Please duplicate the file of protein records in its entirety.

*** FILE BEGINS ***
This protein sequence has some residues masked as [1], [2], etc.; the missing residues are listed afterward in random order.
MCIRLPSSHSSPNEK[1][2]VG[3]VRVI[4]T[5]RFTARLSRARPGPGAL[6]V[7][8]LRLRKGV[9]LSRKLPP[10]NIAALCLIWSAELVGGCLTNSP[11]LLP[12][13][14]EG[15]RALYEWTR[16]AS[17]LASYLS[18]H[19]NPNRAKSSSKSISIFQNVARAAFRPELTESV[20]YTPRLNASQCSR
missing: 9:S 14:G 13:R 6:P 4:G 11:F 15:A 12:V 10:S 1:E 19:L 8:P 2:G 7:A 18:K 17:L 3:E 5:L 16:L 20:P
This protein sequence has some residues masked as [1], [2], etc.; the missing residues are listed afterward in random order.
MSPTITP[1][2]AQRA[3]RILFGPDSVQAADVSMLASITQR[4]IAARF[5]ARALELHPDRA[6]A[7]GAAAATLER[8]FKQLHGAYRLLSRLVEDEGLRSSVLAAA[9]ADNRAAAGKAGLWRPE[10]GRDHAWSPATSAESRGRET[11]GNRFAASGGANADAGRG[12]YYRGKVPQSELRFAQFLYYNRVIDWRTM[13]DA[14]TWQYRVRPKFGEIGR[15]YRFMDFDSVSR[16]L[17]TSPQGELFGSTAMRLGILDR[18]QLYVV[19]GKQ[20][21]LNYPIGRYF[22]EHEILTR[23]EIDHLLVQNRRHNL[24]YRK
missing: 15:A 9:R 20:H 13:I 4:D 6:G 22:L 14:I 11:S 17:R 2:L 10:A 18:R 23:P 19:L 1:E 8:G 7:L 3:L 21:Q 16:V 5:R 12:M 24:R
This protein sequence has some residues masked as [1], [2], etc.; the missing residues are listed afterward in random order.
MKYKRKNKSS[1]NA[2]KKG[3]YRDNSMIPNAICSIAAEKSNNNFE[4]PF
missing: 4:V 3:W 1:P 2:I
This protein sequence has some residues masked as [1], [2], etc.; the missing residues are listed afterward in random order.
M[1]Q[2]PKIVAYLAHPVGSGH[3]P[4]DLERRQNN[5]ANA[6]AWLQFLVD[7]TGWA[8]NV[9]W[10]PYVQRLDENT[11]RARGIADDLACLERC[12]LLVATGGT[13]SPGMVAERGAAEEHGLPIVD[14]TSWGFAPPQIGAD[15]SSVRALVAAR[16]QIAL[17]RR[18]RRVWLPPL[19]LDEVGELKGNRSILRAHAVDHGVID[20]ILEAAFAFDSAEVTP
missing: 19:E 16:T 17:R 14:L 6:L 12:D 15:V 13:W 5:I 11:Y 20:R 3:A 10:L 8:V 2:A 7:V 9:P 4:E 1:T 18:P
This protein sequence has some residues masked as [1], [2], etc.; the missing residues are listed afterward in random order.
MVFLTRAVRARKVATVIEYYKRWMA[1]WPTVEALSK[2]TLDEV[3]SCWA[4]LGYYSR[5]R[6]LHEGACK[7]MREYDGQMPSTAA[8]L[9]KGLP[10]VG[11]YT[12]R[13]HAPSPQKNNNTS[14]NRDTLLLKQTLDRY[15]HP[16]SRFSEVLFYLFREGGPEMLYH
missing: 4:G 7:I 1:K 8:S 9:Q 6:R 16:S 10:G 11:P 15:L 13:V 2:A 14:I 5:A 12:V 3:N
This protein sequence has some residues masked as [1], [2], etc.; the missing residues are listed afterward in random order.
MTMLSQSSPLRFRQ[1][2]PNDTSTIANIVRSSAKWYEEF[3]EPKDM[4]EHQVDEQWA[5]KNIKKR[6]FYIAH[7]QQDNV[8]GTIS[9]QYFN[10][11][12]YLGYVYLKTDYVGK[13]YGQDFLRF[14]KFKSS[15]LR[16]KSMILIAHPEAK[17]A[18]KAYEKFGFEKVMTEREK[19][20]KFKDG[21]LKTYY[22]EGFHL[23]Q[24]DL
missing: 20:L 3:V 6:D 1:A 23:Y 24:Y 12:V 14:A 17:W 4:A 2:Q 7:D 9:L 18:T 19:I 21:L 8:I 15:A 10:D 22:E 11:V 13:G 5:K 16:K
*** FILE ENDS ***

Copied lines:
This protein sequence has some residues masked as [1], [2], etc.; the missing residues are listed afterward in random order.
MCIRLPSSHSSPNEK[1][2]VG[3]VRVI[4]T[5]RFTARLSRARPGPGAL[6]V[7][8]LRLRKGV[9]LSRKLPP[10]NIAALCLIWSAELVGGCLTNSP[11]LLP[12][13][14]EG[15]RALYEWTR[16]AS[17]LASYLS[18]H[19]NPNRAKSSSKSISIFQNVARAAFRPELTESV[20]YTPRLNASQCSR
missing: 9:S 14:G 13:R 6:P 4:G 11:F 15:A 12:V 10:S 1:E 19:L 8:P 2:G 7:A 18:K 17:L 3:E 5:L 16:L 20:P
This protein sequence has some residues masked as [1], [2], etc.; the missing residues are listed afterward in random order.
MSPTITP[1][2]AQRA[3]RILFGPDSVQAADVSMLASITQR[4]IAARF[5]ARALELHPDRA[6]A[7]GAAAATLER[8]FKQLHGAYRLLSRLVEDEGLRSSVLAAA[9]ADNRAAAGKAGLWRPE[10]GRDHAWSPATSAESRGRET[11]GNRFAASGGANADAGRG[12]YYRGKVPQSELRFAQFLYYNRVIDWRTM[13]DA[14]TWQYRVRPKFGEIGR[15]YRFMDFDSVSR[16]L[17]TSPQGELFGSTAMRLGILDR[18]QLYVV[19]GKQ[20][21]LNYPIGRYF[22]EHEILTR[23]EIDHLLVQNRRHNL[24]YRK
missing: 15:A 9:R 20:H 13:I 4:D 6:G 22:L 14:I 11:S 17:R 2:L 10:A 18:R 23:P 19:L 1:E 8:G 7:L 3:L 21:Q 16:V 5:R 12:M 24:R
This protein sequence has some residues masked as [1], [2], etc.; the missing residues are listed afterward in random order.
MKYKRKNKSS[1]NA[2]KKG[3]YRDNSMIPNAICSIAAEKSNNNFE[4]PF
missing: 4:V 3:W 1:P 2:I
This protein sequence has some residues masked as [1], [2], etc.; the missing residues are listed afterward in random order.
M[1]Q[2]PKIVAYLAHPVGSGH[3]P[4]DLERRQNN[5]ANA[6]AWLQFLVD[7]TGWA[8]NV[9]W[10]PYVQRLDENT[11]RARGIADDLACLERC[12]LLVATGGT[13]SPGMVAERGAAEEHGLPIVD[14]TSWGFAPPQIGAD[15]SSVRALVAAR[16]QIAL[17]RR[18]RRVWLPPL[19]LDEVGELKGNRSILRAHAVDHGVID[20]ILEAAFAFDSAEVTP
missing: 19:E 16:T 17:R 14:L 6:L 12:D 15:V 13:W 5:I 11:Y 20:R 3:A 10:L 8:V 2:A 7:V 9:P 4:E 1:T 18:P
This protein sequence has some residues masked as [1], [2], etc.; the missing residues are listed afterward in random order.
MVFLTRAVRARKVATVIEYYKRWMA[1]WPTVEALSK[2]TLDEV[3]SCWA[4]LGYYSR[5]R[6]LHEGACK[7]MREYDGQMPSTAA[8]L[9]KGLP[10]VG[11]YT[12]R[13]HAPSPQKNNNTS[14]NRDTLLLKQTLDRY[15]HP[16]SRFSEVLFYLFREGGPEMLYH
missing: 4:G 7:I 1:K 8:S 9:Q 6:R 16:S 10:G 11:P 15:L 13:V 2:A 14:I 5:A 12:V 3:N
This protein sequence has some residues masked as [1], [2], etc.; the missing residues are listed afterward in random order.
MTMLSQSSPLRFRQ[1][2]PNDTSTIANIVRSSAKWYEEF[3]EPKDM[4]EHQVDEQWA[5]KNIKKR[6]FYIAH[7]QQDNV[8]GTIS[9]QYFN[10][11][12]YLGYVYLKTDYVGK[13]YGQDFLRF[14]KFKSS[15]LR[16]KSMILIAHPEAK[17]A[18]KAYEKFGFEKVMTEREK[19][20]KFKDG[21]LKTYY[22]EGFHL[23]Q[24]DL
missing: 20:L 3:V 6:D 1:A 23:Y 24:Y 12:V 14:A 17:W 4:A 2:Q 7:D 9:L 18:T 19:I 21:L 8:I 15:A 10:D 22:E 11:V 13:G 5:K 16:K